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Stanford Stands Alone at LPGA Senior Championship

(LPGA) HURRICANE, Utah – Until Saturday in the windswept desert of Southern Utah, no player had ever successfully defended the LPGA Senior Championship. Angela Stanford knew that. “I was looking at the trophy last year and I said, ‘Hm, nobody has gone back-to-back,’” Stanford said with a cocked head and a wry smile.

That changed on another breezy Saturday afternoon at Copper Rock Golf Course when Stanford fired a 3-under 69 to finish the 54-hole event at 10-under, three shots better than Cristie Kerr and eight clear of Sweden’s Maria McBride.

Not only did Stanford make history by successfully defending, she did so with the same score. In 2023 at Sultan’s Run Golf Course in Jasper, Ind., Stanford shot 10-under to beat Karrie Webb by two.

“It was different than last year,” Stanford said. “We went from a soggy, rainy Indiana to high-altitude, dry, windy Utah. So, they were very different tournaments. That might have helped me to repeat in that I thought they were very different tournaments.”

It’s also the first time Stanford has ever successfully defended a professional title.

“I think you always put pressure on yourself,” she said. “I’ve never defended anything, maybe in junior golf, but nothing at the professional level. There are so many great players in this field and then you had someone like Cristie Kerr. I knew what she was going to bring today. She was going to play well. She has her entire career.” 

Stanford started the final round with a two-shot lead over Kerr and ultimately stretched it to three, but Saturday was a lot closer than the results indicated. A birdie by Kerr at the fifth pulled her within a shot. By the time they reached eight, it was essentially match play between longtime rivals, just like the good ol’ days. 

Stanford led by a shot on the ninth tee, but after she made a sloppy bogey, the lead changed when Kerr rolled in a curling 12-footer for birdie. Fists pumped and the intensity heightened as the largest gallery ever for this event marched to the back nine.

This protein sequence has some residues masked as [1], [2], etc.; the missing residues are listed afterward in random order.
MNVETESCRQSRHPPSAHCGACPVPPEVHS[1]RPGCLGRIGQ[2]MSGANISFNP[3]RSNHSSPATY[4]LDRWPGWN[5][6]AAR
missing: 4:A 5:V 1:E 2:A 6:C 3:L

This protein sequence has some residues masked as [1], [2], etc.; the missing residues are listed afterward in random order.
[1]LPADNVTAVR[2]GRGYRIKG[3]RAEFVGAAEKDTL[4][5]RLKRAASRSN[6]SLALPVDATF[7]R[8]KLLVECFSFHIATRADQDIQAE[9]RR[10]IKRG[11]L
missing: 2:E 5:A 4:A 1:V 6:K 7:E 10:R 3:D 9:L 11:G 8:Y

“Honestly, I think that bogey helped me to settle down,” Stanford said. “Sometimes I’m better when I get knocked down. It makes me fight a little bit. I kind of got hit in the mouth there and it woke me up.” 

Once fully awake, Stanford holed a lengthy birdie putt at 10 to regain a share of the lead. Two holes later she played the par-5 12th perfectly, leaving her second shot on the upslope just below the green.

She almost chipped in for eagle.

“I learned a lot from yesterday,” Stanford said of the 12th hole. “I aimed further left off the tee and had a better lie in the fairway. I knew that it would be better to be short, and then I had a basic uphill chip there.” 

Kerr came close to turning it around again. On the par-4 14th, after Stanford hit her approach 18 feet past the hole, Kerr hit a wedge shot that almost went in twice, once on the fly and again when it spun back, hitting the flagstick and stopping six inches away. But it just wasn’t Kerr’s day. After tapping in for birdie, Stanford rolled her 18-footer in on top of her to retain the lead.

Another birdie by Stanford at the par-5 16th extended the lead to two. And when Kerr bogeyed 17, the lead was three and Stanford’s victory seemed secure.

“I played good,” Kerr said. “I just didn't get a lot of putts to fall. And Angela played really solid coming in. I didn't have a good back nine yesterday, and that cost me. But I’ve just got to take away the positives. I’ve got a major championship, KPMG, in three weeks, and I’m finding some form. I played well under really tough conditions.”

Stanford agreed.  On having a three-shot lead coming down 18, she called it, “Really nice. Three was certainly better than two or one.” 

She meant the margin of her lead. But looking ahead to next year’s LPGA Senior Championship, that same quote might apply.

Three is, indeed, better than two or one.


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